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The world's most romantic postbox (bbc.com)
132 points by MiriamWeiner 6 months ago | hide | past | web | favorite | 26 comments



Incase you are in a rush and scanning for how it works: You send a letter to the tree. It gets placed in the tree. Someone who is looking for a partner, goes to the tree and picks out a letter. If they don't wish to reply, they place it back in the tree.

I wonder what the oldest letter stuck in the tree is...? Would hate to have mailed it from another city 20 years ago. Finally get the time to trek up there, and find out it is still in the tree :-)

Happy Valentines day hackers!!


I doubt it will last more than one winter due to weather conditions.


I thought this was going to be about how you can mail your letter in a second envelope to the postmaster in Romance, Arkansas and ask them to mail the contents so that it gets postmarked from there.

You can also do this with Loving, New Mexico.


And in Loveland, Colorado.


Also Valentine, Nebraska


Is the expectation and posture different for people who are brave/curious/willing to write/look to the tree for a relationship?

Do they behave differently and cause such positive outcomes?


Small nitpick: It is "Die Bräutigamseiche", not "Der Bräutigamseiche".

(That is, even though "Bräutigam" (bridegroom) is of course male, the last word "Eiche" (oak) is female, so the composed word as a whole becomes female. German grammar is strange sometimes, but in this case strict and consistent.)


As with many small nitpicks, very interesting. Do I understand correctly that "girl" is a similar thing, where it might naturally be expected to be female, so die Maedchen, but is actually das (neuter) due to the -chen? And/or that all -chen words would be das?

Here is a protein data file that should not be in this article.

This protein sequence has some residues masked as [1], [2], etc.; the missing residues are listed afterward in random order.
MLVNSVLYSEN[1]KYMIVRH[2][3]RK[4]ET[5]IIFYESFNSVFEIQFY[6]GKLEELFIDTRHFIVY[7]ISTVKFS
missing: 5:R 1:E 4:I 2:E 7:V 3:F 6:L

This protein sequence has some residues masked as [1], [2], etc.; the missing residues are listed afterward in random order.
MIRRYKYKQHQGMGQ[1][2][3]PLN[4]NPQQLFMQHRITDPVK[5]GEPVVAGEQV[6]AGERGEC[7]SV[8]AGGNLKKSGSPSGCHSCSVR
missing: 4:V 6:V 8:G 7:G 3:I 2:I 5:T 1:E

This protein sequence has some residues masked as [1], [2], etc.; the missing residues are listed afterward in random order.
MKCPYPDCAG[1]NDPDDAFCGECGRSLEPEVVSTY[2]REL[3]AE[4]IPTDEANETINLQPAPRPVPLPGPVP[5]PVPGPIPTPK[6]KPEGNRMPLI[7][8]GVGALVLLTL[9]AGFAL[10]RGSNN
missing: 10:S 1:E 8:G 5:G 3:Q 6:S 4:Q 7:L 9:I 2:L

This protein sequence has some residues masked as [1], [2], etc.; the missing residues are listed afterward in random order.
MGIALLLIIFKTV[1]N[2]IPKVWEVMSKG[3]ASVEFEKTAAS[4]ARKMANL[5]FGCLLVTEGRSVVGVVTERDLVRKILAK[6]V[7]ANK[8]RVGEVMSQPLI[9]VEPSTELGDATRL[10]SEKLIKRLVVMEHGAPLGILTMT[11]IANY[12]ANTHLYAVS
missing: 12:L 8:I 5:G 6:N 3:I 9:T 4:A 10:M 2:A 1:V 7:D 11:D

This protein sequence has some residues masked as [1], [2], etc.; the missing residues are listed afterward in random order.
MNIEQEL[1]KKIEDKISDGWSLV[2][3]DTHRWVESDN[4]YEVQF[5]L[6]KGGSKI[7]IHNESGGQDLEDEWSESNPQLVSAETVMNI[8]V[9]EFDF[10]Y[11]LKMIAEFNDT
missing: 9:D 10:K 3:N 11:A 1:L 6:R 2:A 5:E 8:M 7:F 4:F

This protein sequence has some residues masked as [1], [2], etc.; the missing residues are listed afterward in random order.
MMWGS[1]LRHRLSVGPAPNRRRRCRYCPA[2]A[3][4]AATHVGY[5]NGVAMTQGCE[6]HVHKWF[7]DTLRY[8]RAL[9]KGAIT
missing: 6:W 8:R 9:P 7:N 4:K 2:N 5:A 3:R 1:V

Not a native German speaker, but yes - it is my understanding that any German word ending in -chen is neuter.

(My guess: as the -chen ending is used to signify that it is a smaller version of the stem of the word, this takes precedence over the gender of the stem - and then some German at some point decided that such smaller items were neuters and be done with it.)


Same holds true in Dutch - although male and female words share the same article ("de"), neuter words use a different one ("het"), diminutive words (ending in -je) are always neuter, and we usually say "meisje" for girls. Hence girl is neuter.


Thank you! I was wondering whether I could use ‘diminutive’ or not in that context.

I happen to be Norwegian, by the way - and Dutch happens to be quite fascinating in that there are enough similarities with Norwegian and German for me to be able to read Dutch well enough to understand what is going on - I’d never read a novel in Dutch, but newspapers are fair game.


To be fair, I'm not sure if I could either, so don't assume it is valid just because I used it. I tried to look it up, but didn't get anything conclusive about it within two minutes so I just assumed people would understand what I meant.